NetWare For Small Business 4.11: Perfect For Running Small Shops
By James E. Drews So your boss just elected you to go out and find a network system for your small business. But what makes a network solid and reliable? File and printer sharing are just two of the vital components that make up today's networks. You also need an e-mail and group scheduling package, the ability to access the network remotely and, of course, Internet access. You may wish to consider Novell's NetWare for Small Business 4.11 for handling all of your workgroup needs. We tested the package in our University of Wisconsin Real-World Labs® and were quite surprised with its solid integration and ease of use and installation.
To view the Report card.NetWare for Small Business gives you quite a bit of bang for the buck. It's integrated with GroupWise 5.2 for e-mail, group scheduling and document management; MPR (Multiprotocol Router) for connecting to the Internet via a dial-up connection; GroupWise Internet Agent for Internet-based e-mail; Netscape FastTrack Web Server; NetWare Connect for remote access; a five-user version of Computer Associates' ARCserve 6.1 for backup; Computer Associates' InocuLAN Lite for virus protection; and a two-user version of FAXserve 5.
For comparison, we priced a five-user version of NT Server along with Exchange server. The cost for these two was $1,808, as compared with $995 for the five-user version of NetWare for Small Business. Novell also lets you purchase additional licenses in one-user increments, which is great if your company expands. With this pricing and the bundled components, NetWare for Small Business is difficult to pass up.
Getting the Network Up and Running NetWare for Small Business' ease of installation and use is one of the first features we noticed. If you have several computers installed with multiple network cards and connected to a hub, you can select a machine as the dedicated server. Installation is simply a matter of loading the included boot floppy and CD-ROM into your machine and turning it on. The boot floppy and CD-ROM handle all administrative tasks, from loading the appropriate CD-ROM drivers to creating the disk partitions on the machine. There is a word of caution: Before installation, be sure to remove any data you wish to keep from the machine, as it will be lost during the install process. This process removes any existing partitions on the system and creates a small DOS partition from which to boot the NetWare server. We had some problems with one machine when it failed to auto-detect the SCSI CD-ROM. (The machine was using an Adaptec 2940 controller for the CD-ROM.) Using a different machine that had an IDE-based CD-ROM didn't pose any difficulties.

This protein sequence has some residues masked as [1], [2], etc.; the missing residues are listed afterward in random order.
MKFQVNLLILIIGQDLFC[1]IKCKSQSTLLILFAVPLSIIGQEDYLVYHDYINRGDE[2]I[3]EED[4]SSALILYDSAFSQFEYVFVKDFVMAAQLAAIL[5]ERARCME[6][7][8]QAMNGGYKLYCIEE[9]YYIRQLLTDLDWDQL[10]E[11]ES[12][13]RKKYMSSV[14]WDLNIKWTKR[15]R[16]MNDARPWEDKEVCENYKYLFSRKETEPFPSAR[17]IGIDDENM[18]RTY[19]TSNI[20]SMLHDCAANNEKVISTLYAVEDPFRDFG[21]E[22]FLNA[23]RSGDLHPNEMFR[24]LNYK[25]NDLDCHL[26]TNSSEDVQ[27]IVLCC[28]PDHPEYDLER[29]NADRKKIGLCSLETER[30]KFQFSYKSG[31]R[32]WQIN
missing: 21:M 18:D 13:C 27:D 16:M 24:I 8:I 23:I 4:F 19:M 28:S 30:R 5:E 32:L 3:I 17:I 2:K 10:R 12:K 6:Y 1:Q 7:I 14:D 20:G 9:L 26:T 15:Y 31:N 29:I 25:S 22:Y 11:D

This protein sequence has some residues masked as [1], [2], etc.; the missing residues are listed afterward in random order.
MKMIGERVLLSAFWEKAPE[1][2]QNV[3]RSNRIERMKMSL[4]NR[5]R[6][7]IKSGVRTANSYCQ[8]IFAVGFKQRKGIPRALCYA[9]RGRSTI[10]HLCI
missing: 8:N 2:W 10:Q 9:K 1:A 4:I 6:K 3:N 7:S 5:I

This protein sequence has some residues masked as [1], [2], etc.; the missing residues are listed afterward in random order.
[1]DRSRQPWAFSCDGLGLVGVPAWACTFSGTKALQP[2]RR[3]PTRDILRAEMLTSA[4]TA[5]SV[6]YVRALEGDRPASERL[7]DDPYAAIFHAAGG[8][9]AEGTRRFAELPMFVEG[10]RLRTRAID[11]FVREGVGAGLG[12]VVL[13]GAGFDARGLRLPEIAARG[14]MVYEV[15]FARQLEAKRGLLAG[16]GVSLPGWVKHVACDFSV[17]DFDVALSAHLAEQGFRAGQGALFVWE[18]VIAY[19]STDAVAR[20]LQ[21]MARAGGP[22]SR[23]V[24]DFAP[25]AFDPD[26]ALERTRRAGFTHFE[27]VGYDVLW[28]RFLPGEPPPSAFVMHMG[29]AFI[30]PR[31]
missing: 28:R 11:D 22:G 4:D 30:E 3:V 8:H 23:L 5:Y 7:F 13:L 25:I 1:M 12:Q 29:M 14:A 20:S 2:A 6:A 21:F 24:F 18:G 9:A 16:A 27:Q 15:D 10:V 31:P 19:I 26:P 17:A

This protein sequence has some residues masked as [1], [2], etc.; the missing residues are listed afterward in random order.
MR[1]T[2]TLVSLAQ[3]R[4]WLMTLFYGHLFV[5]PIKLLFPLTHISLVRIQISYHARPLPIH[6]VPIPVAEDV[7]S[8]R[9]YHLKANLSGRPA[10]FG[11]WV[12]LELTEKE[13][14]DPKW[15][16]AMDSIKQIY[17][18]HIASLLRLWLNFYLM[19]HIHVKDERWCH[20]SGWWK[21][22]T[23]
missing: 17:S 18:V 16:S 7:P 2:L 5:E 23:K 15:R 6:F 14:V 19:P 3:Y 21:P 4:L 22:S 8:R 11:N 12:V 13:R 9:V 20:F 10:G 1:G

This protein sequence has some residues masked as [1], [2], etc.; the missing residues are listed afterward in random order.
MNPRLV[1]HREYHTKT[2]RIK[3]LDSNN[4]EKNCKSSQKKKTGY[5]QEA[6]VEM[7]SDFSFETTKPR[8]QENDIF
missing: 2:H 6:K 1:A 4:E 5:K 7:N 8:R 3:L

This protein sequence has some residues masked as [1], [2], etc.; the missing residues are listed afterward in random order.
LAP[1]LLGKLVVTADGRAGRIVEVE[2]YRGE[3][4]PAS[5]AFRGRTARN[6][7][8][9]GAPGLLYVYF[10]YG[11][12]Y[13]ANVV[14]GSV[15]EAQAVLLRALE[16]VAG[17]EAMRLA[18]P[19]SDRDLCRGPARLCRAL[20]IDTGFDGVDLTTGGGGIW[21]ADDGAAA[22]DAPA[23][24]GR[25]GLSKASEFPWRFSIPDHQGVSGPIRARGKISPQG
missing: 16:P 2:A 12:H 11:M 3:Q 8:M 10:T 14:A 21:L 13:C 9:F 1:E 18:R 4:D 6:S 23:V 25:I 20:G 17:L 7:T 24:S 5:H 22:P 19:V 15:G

Once the install process began, we were prompted for our company name (which became the Organization object in the NDS tree) and our server name. NetWare then asked us to select the appropriate time zone. Now all we had to do was wait about 30 minutes for the install process to copy the files and finish setting up the server. After a simple reboot, we had an up-and-running NetWare 4.11 server with a pre-installed Service Pack 4. The Service Pack provides all the patches and operating system enhancements that Novell has released since NetWare 4.11 shipped.
Getting the administrator's workstation up and running was also a piece of cake. We loaded a second CD-ROM into a Windows95 workstation. Thanks to Win95's AutoRun feature, the NetWare Client install program started up when loading the CD. After a machine restart, we logged into the network and with NAL (Novell Application Launcher), the NetWare for Small Business QuickStart program automatically finished setting up our NDS tree. We were provided with three default department names: accounting, sales and shipping. We removed the shipping department and added an engineering department. The groups we entered became NetWare groups in the directory service. We then were prompted by the wizard to create users for our system.
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